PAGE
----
Jimmy climbed the stairs, wondering a little who could have called at such an hour.

He went in a little eagerly; although he had left her but an hour or two before, there was the vague possibility in his mind that this might be Alice. Always expecting something to happen that should show him a way out of the tangle, or increase it—for ever dreading that Alice should confront him with a full knowledge of all the circumstances—he felt, even as he mounted the stairs, that someone might have been to her, and might have told her; and that here she was, hot and indignant, to tax him with what he had done.

He opened the outer door, and went in. His visitor rose from a chair in which she had been seated, and came towards him; it was Moira. And in that moment—in the mere flash of a second, as it seemed—he saw with something of astonishment that her hands were held out towards him, and that she was smiling. So quick was it, that when, a moment later (perhaps at sight of something in his face, or some gesture, half of repulsion), she dropped her hands, and the smile faded from her eyes, he could almost have sworn that she had not moved at all.

"You didn't mind my waiting—Jimmy," she said, a little hesitatingly. "I wanted so much to see you—and it doesn't matter—with us—does it?"

"What doesn't matter?" he asked dully.

"My coming to see you—so late," she replied; and again he thought that there was a tremor in her voice, and again it seemed almost as though she would have stretched out her hands towards him. She stood still, nervously clasping them together, her eyes devouring his face.

"Won't you sit down?" he asked, in a more kindly tone, as he moved a chair for her. She seated herself, and he crossed the room and looked out of the window; his back was almost turned towards her. "What can I do for you?"

"I have not seen you, Jimmy, since—since our marriage day," she said at last, in a low voice. "That—that seems funny—doesn't it; but then, of course—everything is different—isn't it?"

"Of course," he replied. "How have you got on—and how are you living?"

"Very quietly; it is a little place—a mere tiny cottage, far away from everyone; and Patience and I have spent a lot of time out of doors lately. Patience tells me I have roses coming in my cheeks for the first time in my life. That seems strange, too—doesn't it? But then, of course, I'm very happy."

"I'm glad to know that," he forced himself to say.

"Very happy indeed. There is—there's the child; such a lot to do for her. You don't ask about the child, Jimmy?"

"You are going to tell me about her," he said more gently.

She laughed softly, and leaned forward, with her elbows on her knees and her hands clasped; she seemed to be looking far away beyond him. "I think she's the prettiest baby in all the world, Jimmy," she said. "When I wake up in the morning she is there to smile at me; and that begins the day so well, you know. Sometimes she wakes me; a little soft hand digging at me, and trying to open my eyes. I woke in a fright the other night, dreaming that I had lost her; I was almost mad for a moment; I cried out in the darkness; I called on God. And there she was, when the dream had got out of my brain, lying soft and rosy and well beside me. She has dark eyes—like mine; and little hands that double just round one's finger, and hold it. I could sit all day with her holding me like that. But there"—she laughed again, and sat upright—"I'm boring you with all this that means so much to me—aren't I?"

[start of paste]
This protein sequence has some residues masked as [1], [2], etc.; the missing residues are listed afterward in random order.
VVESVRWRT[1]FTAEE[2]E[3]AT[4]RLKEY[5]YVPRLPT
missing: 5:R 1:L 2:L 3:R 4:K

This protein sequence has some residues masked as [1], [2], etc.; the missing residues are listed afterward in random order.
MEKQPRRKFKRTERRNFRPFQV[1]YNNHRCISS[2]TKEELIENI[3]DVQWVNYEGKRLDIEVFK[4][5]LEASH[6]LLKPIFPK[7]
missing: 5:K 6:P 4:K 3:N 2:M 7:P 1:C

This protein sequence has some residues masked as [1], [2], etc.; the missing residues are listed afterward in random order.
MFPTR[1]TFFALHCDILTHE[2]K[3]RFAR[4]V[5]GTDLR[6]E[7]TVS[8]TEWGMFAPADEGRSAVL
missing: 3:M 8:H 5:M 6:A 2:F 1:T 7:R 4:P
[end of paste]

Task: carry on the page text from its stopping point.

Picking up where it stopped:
"Oh—no," he replied. "I am—glad to know that you are so happy; I had thought it might be otherwise. Why did you send back the money?"

"I did not need it," she replied. "Our wants are so few, Jimmy—just the tiny house, and the garden—and the baby; I never thought I could be so happy."

"You were very unhappy when I saw you last," he reminded her.

"I've tried to forget—I've almost succeeded," she whispered, with her head bent. "Other thoughts have come to me as time has gone on—thoughts that seemed to grow first when I knew that the child was to be born. I could not tell you what they were, Jimmy; they were wonderful holy thoughts, that came most to me at night; they made everything that had happened seem so poor and so paltry." She sat for a minute or two in silence, and then got up hastily. "Well—I must say good night, Jimmy; I only waited to see you—just for a minute."

"You're not going back to the country to-night?" he said, holding her hand for a moment.

"No—we are staying to-night in London, at the house of a friend of Patience. Patience is looking after little Moira till I get back; so you see I must hurry. It would be dreadful if she woke and called to me, and I wasn't there—wouldn't it?" She laughed again, in that quick nervous fashion of hers, and drew away her hand gently.

"You must let me put you in a cab, at any rate," he said, moving towards the door. But she stopped him.

"It is only a little way, and I shall walk," she said. "I couldn't sit still in any vehicle, however fast; I shall almost run to see her. Good-bye, Jimmy; thank you for this long talk we've had. While I was waiting for you I looked all round your rooms—just peeped at everything, you know; I want to carry away the recollection of them in my mind. I shall tell the child in a whisper where you live, and what it looks like—and what a lot of books there are. Now I'm getting silly again—so I'll go."

She was moving towards the door, with yet some hesitation in her manner—some reluctance at going so abruptly—when there came a sharp knock on the outer door. She drew back, and glanced at Jimmy.

"Someone to see me, I expect—or it may be a message," he said. "Wait one moment, please."

Moira drew back into the room at his bidding. Jimmy strode through the little lobby outside, and opened the door. Ashby Feak stood there, lounging against the side of the doorway, with his hands thrust into his pockets; he nodded coolly, and made a movement to come in. But Jimmy barred the way.